The YouTube Files – Sale Of The Century USA.

Sale Of The Century (NBC, 1969-1973, 1983-1989)

I have already done three pieces taking a look back at the UK versions of Sale Of The Century, which were the original on ITV, along with the revivals on Sky One and Challenge. And I’m sure that you’ve all been waiting for a fourth piece, so I thought that I would review the original American version too. Although this was another one that launched in the late-60s, I’ll look at the format that had been established by the mid-80s.

The host by this point was Jim Perry, who we have previously come across when he was host of Card Sharks (the American version of Play Your Cards Right), accompanied by far too many co-hosts. Three contestants including a defending champion took part, and their aim was to answer the questions and bag those bargains. Jim had a multicoloured display on the front of his desk that went green for correct answers, and red for incorrect ones. vlcsnap-00041

The contestants all begin with $20, and whatever round it is, they get $5 for every correct answer, with $5 deducted for an incorrect one. And there are also the Instant Bargains. An item is shown to the contestant with the highest score. If they like what they see, they buzz in, and the price is deducted from their score. If they are unsure, the host will occasionally take the price down even further, to as little as $5 sometimes, making it almost impossible to turn down. vlcsnap-00042

There was also The Fame Game that was played three times in a show. A question about a famous person or thing is read. Buzz in and get it right, and they can choose from one of nine squares on the board. Some concealed money values which increased in every round, up to $25, so if that was found it could make all the difference. vlcsnap-00044

The game ends with the 60 seconds speed round, which is the final chance to make some money. The contestant with the highest score progresses to the Winners Board. This features 20 squares, and behind them are various prizes. If the contestant finds a match, they win the prize. If they found a square that said “WIN”, they instantly won what was behind the next square they chose. vlcsnap-00043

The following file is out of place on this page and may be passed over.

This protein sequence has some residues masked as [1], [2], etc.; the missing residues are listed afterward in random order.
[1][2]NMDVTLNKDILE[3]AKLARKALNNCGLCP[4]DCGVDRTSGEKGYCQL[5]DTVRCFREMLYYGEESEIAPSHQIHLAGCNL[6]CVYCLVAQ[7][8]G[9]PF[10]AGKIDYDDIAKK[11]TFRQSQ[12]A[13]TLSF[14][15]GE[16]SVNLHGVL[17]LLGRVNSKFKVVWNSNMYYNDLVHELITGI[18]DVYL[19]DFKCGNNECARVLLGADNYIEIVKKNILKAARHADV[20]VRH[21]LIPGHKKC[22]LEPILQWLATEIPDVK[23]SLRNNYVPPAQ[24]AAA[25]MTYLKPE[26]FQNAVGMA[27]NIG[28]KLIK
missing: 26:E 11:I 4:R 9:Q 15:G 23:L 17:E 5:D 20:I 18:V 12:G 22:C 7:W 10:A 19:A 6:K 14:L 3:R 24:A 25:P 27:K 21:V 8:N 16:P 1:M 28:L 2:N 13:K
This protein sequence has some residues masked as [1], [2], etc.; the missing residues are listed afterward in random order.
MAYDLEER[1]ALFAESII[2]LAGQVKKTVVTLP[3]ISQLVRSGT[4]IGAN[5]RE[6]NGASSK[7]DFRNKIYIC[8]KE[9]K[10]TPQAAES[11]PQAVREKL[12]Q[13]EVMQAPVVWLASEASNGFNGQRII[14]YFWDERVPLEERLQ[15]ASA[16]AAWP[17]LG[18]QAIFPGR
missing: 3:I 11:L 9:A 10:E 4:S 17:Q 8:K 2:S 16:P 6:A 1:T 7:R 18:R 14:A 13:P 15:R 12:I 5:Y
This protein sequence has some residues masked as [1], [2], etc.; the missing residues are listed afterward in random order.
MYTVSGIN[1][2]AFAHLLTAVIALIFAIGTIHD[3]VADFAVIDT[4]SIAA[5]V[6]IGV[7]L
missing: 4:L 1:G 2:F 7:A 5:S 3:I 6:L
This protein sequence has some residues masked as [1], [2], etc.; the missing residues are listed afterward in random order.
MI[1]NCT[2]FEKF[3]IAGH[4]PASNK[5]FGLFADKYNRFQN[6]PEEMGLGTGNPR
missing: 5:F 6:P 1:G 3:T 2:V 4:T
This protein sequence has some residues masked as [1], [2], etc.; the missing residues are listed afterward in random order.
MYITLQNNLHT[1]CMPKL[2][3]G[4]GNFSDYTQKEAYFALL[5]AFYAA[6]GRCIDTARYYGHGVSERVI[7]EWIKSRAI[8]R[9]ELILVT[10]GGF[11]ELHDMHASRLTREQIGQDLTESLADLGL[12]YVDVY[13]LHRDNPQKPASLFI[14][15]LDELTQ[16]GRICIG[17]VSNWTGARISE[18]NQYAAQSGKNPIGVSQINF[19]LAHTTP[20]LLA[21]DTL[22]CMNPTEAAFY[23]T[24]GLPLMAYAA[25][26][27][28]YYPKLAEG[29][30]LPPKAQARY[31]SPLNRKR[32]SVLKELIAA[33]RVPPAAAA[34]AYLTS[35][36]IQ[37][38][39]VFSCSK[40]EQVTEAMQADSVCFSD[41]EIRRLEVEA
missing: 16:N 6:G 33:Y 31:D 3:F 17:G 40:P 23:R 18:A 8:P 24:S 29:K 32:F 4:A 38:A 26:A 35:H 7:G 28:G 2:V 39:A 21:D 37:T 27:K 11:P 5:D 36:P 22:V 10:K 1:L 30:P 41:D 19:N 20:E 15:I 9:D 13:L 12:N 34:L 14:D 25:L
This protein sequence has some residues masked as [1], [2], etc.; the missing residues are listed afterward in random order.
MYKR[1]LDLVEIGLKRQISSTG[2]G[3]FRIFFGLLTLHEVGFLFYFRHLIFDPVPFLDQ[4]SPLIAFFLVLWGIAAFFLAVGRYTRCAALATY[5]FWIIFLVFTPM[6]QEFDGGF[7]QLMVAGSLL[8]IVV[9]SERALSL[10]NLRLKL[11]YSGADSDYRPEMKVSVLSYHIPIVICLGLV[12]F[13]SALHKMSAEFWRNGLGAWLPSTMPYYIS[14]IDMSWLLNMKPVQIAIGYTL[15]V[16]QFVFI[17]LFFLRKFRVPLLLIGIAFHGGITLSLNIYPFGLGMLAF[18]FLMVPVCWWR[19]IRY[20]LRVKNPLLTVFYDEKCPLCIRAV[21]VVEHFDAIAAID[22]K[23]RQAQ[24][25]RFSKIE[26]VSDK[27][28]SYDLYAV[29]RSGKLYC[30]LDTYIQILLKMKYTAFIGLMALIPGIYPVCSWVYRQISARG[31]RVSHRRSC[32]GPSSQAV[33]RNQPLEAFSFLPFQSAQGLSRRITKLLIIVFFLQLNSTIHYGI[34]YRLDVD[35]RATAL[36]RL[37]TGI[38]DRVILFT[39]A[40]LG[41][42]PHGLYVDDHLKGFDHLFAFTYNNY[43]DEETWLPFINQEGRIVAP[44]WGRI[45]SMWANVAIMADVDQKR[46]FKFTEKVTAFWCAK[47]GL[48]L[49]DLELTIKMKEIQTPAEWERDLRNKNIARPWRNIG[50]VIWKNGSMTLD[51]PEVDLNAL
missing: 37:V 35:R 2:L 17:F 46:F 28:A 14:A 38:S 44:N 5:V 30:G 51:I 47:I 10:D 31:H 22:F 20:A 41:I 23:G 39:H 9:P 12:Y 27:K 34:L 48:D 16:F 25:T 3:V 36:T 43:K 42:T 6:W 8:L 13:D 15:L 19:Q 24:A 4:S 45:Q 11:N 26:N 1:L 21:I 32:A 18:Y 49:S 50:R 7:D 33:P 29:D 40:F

Winners could come back until they had won everything that was on offer on the board, and this included a car, lots of money, and many other fancy things, meaning that they could win over $100,000 in cash and prizes, not bad at all. Once again it’s fairly clear that the prizes on offer were much more valuable than in the UK version, and this format continued successfully into the late-80s.

The YouTube Files – Now You See It USA.

Now You See It (CBS, 1974-1975, 1989)

This is another American game show that came to the UK in the 80s. There were two versions of the original, the first was in the mid-70s, and then there was a revival for a short while in 1989. Being more interested in 80s TV, I’ll review that version. The basic idea of Now You See It is to try and find the hidden words, they really are right in front of your eyes if you look close enough.

The host in charge of this version was Chuck Henry. The set design featured three different stages where the three parts of the game were played, each one higher up than the last, it looked mildly scary. Two contestants took part, and the format had changed a little since the original version. There was a grid with four rows of various letters, which unlike the in the 70s was now computer-generated. vlcsnap-00036